The possibility remains that cardioprotection claims for women might be based on extrapolation from results for men. Recent meta analyses of statins’ effects for women have yielded conflicting results. Walsh and Pignone’s thorough study finds that cholesterol lowering drugs did not reduce CHD death or non-fatal myocardial infarction (NFMI).12 But Thavendiranathan et al. appear to report greater cardioprotection for women than men.13 Neither study assessed outcomes separately for men and women, thereby leaving unanswered the question whether cardioprotection claims for women might reasonably be extrapolated from results for men. Our meta analyses assess random control trials (RCTs) that report statins’ effects for men and women. The outcome of interest is CHD death and NFMI. Consistently with Walsh and Pignone, for women without pre-existing heart disease or diabetes, we find no evidence that RCTs support the claim that statins reduce CHDNFMI. Instead, we find a statistically significant difference between outcomes for men and women. This undermines basing cardioprotection claims for women on extrapolation from men’s results.

. . .  A substantial portion of the multibillion dollar statins market may include users for whom no clinical study supports statins outperfoming a placebo. Billions of health care dollars maybe saved by more prudent approvals, marketing, and policing of statins and other drugs. 


9  Peter S. Sever et al., Prevention of coronary and stroke events wuth atorvastatin in hypertensive patients who have average or lower-than-average cholesterol concentrations,in the Anglo-Scandinavian Cardiac Outcomes Trial—Lipid Lowering Arm (ASCOT–LLA): a multicentre randomised control trial, 361 Lancet 1149, 1155 (2003).

10 John Abramson, Overdo$ed America: The Broken Promise of American Medicine 139 (2005).

12   Judith M.E. Walsh & Michael Pignone, Drug Treatment of Hyperlipidemia in Women, 291 JAMA 2243 (2004). Similar conclusions are reached in a Russian study. D.V. Preobrazhenskii et al., Hypercholesterolemia in Men and Women of Various Age. Part II. The Problem of Efficacy and Safety of Statins, 47 Kardiologia 75 (2007).


Those who have a financial interest in the outcome manipulate the results, Major study finds that all 37 journal articles positive effects over stated; the average was 32%. Statins cause erectile dysfunction, cognitive imparement, and cancer.  

Lipitor (2011) lifetime sales $131 billion, tops all drugs.  Plavix at $60 billion is second.



52% short term


LA Times, Health section, July 21, 2008  --  excerpts

Vytorin, the combination drug (simvastatin (better known by its commercial name Zocor) and ezetimibe--known as Zetia) prescribed to lower cholesterol, sustained another blow today, when the author of a major clinical trial announced that the medication had failed to drive down hospitalization and death due to heart failure in patients with narrowing of the aortic valve. In the process, researchers in Norway detected a significant blip in cancers in the 1,800 subjects they followed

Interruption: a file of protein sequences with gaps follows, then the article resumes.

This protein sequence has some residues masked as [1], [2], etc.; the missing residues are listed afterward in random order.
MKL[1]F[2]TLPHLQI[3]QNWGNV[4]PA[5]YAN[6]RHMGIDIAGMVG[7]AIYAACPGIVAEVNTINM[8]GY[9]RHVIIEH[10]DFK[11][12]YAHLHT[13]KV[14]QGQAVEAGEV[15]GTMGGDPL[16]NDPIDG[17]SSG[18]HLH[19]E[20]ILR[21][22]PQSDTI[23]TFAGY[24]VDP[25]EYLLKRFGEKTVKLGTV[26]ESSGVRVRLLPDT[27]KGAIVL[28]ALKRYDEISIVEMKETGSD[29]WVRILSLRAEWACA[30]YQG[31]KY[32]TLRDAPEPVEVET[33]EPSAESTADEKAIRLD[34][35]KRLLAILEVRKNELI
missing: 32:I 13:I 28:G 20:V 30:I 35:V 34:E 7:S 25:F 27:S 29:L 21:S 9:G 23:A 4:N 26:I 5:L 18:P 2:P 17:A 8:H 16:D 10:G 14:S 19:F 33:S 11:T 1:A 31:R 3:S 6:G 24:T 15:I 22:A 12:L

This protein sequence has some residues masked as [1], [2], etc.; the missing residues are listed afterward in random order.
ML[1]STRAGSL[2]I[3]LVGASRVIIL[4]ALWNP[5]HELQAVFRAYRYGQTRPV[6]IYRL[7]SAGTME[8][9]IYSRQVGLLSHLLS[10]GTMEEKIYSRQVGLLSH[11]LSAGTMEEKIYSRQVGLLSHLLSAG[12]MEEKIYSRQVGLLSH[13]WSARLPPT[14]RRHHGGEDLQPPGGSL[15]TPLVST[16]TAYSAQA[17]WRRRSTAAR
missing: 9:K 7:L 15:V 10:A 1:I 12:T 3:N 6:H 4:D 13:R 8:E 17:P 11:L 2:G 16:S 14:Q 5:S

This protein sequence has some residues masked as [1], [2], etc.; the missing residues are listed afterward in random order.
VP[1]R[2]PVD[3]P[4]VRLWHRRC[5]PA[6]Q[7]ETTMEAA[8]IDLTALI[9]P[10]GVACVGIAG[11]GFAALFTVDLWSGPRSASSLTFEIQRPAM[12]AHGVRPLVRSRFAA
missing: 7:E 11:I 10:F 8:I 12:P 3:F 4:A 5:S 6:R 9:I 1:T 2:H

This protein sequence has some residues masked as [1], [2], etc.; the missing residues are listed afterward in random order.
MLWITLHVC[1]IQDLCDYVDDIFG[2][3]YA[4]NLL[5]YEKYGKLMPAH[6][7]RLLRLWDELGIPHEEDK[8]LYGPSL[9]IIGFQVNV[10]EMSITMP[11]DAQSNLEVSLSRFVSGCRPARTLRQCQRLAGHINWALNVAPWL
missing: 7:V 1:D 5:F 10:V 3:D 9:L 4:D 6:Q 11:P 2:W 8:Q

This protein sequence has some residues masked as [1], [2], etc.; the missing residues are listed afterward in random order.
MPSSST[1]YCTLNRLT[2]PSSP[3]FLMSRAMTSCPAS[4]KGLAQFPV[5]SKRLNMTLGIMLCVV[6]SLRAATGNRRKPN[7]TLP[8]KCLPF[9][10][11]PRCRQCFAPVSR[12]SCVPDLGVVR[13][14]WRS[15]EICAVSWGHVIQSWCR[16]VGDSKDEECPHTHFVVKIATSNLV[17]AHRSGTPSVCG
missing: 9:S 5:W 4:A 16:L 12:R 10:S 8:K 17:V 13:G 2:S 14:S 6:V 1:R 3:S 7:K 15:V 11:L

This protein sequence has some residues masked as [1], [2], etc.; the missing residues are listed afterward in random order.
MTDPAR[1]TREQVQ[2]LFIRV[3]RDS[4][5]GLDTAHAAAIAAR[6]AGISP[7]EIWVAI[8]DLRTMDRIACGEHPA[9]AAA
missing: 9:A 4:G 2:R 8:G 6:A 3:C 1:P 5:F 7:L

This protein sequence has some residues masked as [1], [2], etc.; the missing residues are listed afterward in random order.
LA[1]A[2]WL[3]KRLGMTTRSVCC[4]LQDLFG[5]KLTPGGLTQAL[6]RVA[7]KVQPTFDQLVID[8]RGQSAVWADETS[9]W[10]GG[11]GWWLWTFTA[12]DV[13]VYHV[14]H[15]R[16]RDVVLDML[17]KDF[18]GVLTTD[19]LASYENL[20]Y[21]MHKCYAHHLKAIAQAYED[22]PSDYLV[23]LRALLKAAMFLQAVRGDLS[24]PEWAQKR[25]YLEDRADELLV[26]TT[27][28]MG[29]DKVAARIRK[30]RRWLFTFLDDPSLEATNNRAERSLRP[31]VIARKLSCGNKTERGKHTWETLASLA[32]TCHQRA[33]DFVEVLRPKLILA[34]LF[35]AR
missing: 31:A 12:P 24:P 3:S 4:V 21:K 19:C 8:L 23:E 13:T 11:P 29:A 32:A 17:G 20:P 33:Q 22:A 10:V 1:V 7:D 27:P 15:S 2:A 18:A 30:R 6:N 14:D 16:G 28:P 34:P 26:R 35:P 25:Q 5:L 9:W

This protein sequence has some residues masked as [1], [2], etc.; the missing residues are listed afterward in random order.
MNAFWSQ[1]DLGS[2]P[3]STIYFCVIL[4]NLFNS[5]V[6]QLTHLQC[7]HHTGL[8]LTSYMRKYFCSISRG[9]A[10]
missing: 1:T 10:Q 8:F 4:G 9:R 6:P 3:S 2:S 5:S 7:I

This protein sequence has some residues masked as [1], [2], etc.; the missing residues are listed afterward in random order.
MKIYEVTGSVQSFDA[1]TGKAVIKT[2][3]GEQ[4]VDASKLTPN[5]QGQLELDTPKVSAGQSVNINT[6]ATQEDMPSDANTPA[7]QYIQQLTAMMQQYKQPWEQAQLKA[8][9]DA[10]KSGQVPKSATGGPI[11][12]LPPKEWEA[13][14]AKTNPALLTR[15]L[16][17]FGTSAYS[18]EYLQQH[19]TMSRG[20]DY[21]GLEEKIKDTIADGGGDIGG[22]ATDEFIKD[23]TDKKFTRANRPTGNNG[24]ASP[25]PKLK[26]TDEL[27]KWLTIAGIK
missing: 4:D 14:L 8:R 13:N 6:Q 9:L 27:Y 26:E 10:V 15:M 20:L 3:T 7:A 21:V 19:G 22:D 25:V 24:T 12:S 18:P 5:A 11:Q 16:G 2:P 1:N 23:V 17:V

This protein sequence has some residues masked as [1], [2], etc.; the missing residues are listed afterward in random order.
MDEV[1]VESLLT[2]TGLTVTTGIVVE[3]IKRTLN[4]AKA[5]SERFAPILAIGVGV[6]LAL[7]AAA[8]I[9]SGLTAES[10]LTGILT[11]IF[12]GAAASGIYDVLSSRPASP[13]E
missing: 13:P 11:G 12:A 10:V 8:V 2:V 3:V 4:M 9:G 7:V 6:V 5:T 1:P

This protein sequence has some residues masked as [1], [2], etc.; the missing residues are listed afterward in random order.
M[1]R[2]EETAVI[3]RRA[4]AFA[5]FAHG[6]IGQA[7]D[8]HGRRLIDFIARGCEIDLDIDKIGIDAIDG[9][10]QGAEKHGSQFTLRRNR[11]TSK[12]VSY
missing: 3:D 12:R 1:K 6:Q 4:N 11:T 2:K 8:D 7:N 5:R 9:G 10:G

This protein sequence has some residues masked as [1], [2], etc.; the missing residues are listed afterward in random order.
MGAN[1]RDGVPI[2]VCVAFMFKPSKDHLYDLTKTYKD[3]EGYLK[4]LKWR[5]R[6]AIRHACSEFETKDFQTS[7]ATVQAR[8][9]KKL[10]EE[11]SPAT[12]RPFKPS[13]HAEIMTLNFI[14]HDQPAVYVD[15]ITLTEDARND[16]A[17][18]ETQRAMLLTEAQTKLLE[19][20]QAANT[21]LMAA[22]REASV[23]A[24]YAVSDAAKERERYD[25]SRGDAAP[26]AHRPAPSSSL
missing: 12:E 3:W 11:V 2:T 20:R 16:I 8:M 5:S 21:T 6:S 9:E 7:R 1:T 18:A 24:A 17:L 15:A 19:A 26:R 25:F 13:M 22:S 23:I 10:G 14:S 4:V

Today's findings suggested something more ominous: the incidence of cancer -- and of dying of cancer -- was significantly higher in the patients taking Vytorin. Altogether, 67 patients on placebo developed cancer during the trial. Among subjects on Vytorin, 102 developed cancers of various kinds.*  This is the second adverse press—the first being in March 08, when the ENHANCE trial found that Vytorin fared no better than a placebo at reducing plaque buildup on the walls of patients' arteries.* *

Comments by jk

Simvastatin (Zocor) is off patent.  Thus in a scramble for profits a combination drug (on patent) was introduced.  Direct to consumer market cost $155 in 07—mainly TV ads. 

*  The pressing issue is that since the development  of Statins, the very first animal studies in the 60s it has been known that Statins increase the incidents of cancer.  However, nearly all studies done thereafter have not included cancer. 

*  Several studies have failed to find a reduction in the build of plaque, even thought the statins including Zocor, reduce LDL and cholesterol.  Few studies include the principle reason for taking a statin, namely a reduction in the death rate.  Claims for such reduction probably entail a failure to control the contravening variable, aspirin usage.  Given a pile of evidence, including the very mechanism of plaque formation, which involves inflammation process, I must conclude that the use of statins is highly suspect.  Given the harm done including cognitive impairment, weakness, and cancer, if my skepticism is born out, the harm done by statins as a course of treatment will far surpass that of VIOXX which killed over 200,000 people world wide by accelerating atherosclerosis.